Above all of this, my killer concern is his capacity for people management. We’re not voting for someone to run the social justice film night at the student union. Or to stage manage a mass Fight the Power demo or to be President of a small island.  But that’s how he comes across . Being PM requires some skilful political know-how that includes alternating between building consensus with people you disagree with and commanding authority, enforcing party discipline as circumstances demand – much like any leadership role. JC doesn’t seem to be able to manage either within the PLP.  I’ve been quite shocked by all the tales of poor communication with MPs and shadow ministers and flaky decision-making.  Beyond a very small inner circle (is that the best front bench Labour has to offer?) JC doesn’t seem to be able or willing to communicate; even with those who want to support him.
The attempted coup and this election wouldn’t have happened if JC had the skills needed to lead a party within our parliamentary system. Even though I might like him on a personal level and admire his achievement in mobilising impressive levels of support amongst a subsection of the electorate; even if I agreed with every word he said on policy it wouldn’t matter because JC’s shortcomings mean he can never be an effective PM.  It’s all for nothing. In truth, we’re not even putting up a decent fight in Opposition. It feels like a shambles; incoherent, desperate and actually distinctly lacking the ‘kinder politics’ we were promised.
I find the online discourse around this election utterly depressing. If you don’t support JC you are a Tory. Or ‘Tory scum’. But I’m not a Tory; nor was Tony Blair, Gordon Brown or Yvette Cooper. There’s a lack of respect for Labour’s past success and legacy that is hard to understand. It’s as if making some compromises and winning is somehow seen as selling out; too many on the left are more comfortable protesting rather than shouldering the responsibility of power. (This has been said by many many people…)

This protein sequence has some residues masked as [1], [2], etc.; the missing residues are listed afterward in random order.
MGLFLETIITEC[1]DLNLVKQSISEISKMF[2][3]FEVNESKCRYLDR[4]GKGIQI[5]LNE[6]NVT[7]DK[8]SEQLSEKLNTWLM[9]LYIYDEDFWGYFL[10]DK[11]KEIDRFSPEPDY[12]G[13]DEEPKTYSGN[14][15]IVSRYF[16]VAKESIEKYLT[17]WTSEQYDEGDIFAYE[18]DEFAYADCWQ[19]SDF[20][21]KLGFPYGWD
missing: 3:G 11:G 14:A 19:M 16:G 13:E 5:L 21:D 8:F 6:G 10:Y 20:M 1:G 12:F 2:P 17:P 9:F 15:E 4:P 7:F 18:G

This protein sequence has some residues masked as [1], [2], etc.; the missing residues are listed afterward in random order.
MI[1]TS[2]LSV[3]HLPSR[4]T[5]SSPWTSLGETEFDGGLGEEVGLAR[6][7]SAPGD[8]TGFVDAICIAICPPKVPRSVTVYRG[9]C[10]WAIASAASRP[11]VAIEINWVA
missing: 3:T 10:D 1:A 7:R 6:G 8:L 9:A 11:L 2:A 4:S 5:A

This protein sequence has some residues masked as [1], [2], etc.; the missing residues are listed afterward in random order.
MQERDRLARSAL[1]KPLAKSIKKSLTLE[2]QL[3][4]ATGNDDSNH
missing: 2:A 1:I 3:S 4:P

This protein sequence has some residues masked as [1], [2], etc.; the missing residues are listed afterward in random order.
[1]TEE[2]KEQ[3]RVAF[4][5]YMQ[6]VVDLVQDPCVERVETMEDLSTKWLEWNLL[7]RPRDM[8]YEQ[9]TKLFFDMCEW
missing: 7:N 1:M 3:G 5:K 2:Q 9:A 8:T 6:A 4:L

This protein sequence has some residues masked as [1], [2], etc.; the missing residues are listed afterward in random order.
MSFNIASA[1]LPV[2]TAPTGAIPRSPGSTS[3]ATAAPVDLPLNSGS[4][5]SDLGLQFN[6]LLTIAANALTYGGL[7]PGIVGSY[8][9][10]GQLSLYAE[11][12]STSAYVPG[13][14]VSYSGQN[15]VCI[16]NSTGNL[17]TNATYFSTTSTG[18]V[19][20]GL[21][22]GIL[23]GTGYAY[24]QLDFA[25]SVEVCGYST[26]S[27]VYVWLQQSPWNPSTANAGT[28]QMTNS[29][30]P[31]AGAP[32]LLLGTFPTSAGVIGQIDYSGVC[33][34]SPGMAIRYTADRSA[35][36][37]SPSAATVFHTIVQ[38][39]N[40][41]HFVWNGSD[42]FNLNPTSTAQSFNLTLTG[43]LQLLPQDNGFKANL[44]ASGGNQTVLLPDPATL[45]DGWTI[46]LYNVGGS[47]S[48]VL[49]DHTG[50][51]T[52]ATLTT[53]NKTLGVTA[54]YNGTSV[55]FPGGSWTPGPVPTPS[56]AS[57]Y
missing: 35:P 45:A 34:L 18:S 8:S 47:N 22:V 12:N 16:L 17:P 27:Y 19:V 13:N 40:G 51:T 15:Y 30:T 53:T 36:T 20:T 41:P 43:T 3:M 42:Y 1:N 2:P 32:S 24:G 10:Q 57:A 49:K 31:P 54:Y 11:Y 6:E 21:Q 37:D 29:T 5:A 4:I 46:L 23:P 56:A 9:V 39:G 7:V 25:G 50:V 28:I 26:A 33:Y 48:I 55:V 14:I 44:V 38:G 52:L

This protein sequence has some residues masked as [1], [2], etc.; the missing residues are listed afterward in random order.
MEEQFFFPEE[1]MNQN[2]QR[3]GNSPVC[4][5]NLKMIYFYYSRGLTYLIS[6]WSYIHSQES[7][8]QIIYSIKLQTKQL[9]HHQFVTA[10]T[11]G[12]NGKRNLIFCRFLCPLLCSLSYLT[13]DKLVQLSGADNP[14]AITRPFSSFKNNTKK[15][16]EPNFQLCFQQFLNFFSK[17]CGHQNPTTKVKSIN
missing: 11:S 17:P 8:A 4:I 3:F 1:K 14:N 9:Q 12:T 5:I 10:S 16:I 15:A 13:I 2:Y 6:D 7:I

It’s a depressing state of affairs; I’m pretty much resigned to a 20 year stretch of Tory rule; boundary changes will bang in the final nails in the coffin of Labour’s electoral chances for  the next generation.
So – Why Owen Smith? In all honestly, the only reason is that he is not JC. I hadn’t even heard of Owen Smith before he put him self forward for the Labour leadership – and I read the Guardian! I would rather be voting for Angela Eagle (who capitulated way too easily in my view.)   But, given the choice on the ballot paper, in voting for OS, my hope is that JC – who is extremely unlikely to lose at this stage – has a smaller winning majority and wakes up to the need to talk to a broader range of people – including those  who have previously succeeded in putting Labour ideas into action as policy.
One major question for me is ‘where are all the big hitters?’  I can’t help but think we’ve got a raft of serious potential leaders all sitting on their hands hoping to swing into action as the Great Saviour once we’ve wallowed in the post-Corbyn wreckage for long enough and the centre left has woken itself up. Perhaps they’re not risking being taken down too early in this wasteland election. Maybe they’re right to do this (hanging back for a decade or so??) but it feels rather cowardly.  Step up people!
At least we have Sadiq Khan. He is flying the flag for pragmatic principled disciplined centre-left politics; he won; he’s doing things. He’s putting Labour ideals into practice. That’s radical and inspiring enough for anyone.  JC could learn a thing or two from him.